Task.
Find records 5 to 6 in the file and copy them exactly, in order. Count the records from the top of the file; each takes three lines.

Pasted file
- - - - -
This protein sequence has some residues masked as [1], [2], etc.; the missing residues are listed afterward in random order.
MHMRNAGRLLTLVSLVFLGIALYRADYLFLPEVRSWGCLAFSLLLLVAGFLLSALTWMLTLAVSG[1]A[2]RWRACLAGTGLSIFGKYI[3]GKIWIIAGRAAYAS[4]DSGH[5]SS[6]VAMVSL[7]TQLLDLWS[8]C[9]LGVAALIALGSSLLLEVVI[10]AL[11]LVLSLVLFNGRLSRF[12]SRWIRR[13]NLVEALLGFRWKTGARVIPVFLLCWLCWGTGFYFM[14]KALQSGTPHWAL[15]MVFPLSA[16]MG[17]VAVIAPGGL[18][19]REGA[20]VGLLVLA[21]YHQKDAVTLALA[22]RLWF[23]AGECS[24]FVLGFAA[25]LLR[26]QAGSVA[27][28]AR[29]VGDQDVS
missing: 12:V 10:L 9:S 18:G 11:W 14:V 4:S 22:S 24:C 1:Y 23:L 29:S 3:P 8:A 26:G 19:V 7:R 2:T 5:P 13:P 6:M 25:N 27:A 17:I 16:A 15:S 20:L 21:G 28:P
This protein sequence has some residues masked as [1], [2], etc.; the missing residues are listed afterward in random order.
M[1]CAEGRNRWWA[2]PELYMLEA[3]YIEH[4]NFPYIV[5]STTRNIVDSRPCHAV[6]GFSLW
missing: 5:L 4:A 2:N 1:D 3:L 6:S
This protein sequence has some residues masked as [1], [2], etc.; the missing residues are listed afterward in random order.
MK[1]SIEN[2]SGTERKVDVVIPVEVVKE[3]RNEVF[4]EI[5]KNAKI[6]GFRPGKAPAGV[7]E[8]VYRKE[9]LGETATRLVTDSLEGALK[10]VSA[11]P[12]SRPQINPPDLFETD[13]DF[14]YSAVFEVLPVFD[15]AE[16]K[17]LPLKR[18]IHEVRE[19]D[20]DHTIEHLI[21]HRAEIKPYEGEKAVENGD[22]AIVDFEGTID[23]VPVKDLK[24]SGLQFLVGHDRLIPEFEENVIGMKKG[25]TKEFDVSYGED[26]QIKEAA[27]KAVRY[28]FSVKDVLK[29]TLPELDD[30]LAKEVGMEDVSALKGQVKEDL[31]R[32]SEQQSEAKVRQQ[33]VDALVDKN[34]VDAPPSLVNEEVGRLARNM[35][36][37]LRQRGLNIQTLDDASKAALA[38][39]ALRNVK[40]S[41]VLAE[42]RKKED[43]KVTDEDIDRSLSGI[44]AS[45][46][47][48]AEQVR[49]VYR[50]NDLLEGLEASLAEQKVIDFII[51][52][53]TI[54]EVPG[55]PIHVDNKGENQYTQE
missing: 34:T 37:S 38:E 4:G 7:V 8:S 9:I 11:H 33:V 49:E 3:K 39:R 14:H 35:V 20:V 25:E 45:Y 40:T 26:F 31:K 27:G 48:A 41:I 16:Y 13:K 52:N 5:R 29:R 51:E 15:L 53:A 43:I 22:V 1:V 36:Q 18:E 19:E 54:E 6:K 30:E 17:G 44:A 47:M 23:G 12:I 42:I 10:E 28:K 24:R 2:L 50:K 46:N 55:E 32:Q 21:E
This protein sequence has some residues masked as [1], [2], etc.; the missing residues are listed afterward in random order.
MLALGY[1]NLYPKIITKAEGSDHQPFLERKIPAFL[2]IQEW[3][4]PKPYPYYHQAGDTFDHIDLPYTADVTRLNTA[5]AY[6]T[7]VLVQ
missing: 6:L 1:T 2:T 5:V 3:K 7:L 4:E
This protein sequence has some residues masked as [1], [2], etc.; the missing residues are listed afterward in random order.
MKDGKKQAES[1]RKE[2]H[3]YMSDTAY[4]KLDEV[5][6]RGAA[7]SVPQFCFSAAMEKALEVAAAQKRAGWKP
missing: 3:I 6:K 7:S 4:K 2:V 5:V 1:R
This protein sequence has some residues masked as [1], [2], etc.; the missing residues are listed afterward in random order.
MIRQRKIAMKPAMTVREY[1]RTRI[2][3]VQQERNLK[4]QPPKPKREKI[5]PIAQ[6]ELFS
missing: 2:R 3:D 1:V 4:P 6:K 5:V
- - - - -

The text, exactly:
This protein sequence has some residues masked as [1], [2], etc.; the missing residues are listed afterward in random order.
MKDGKKQAES[1]RKE[2]H[3]YMSDTAY[4]KLDEV[5][6]RGAA[7]SVPQFCFSAAMEKALEVAAAQKRAGWKP
missing: 3:I 6:K 7:S 4:K 2:V 5:V 1:R
This protein sequence has some residues masked as [1], [2], etc.; the missing residues are listed afterward in random order.
MIRQRKIAMKPAMTVREY[1]RTRI[2][3]VQQERNLK[4]QPPKPKREKI[5]PIAQ[6]ELFS
missing: 2:R 3:D 1:V 4:P 6:K 5:V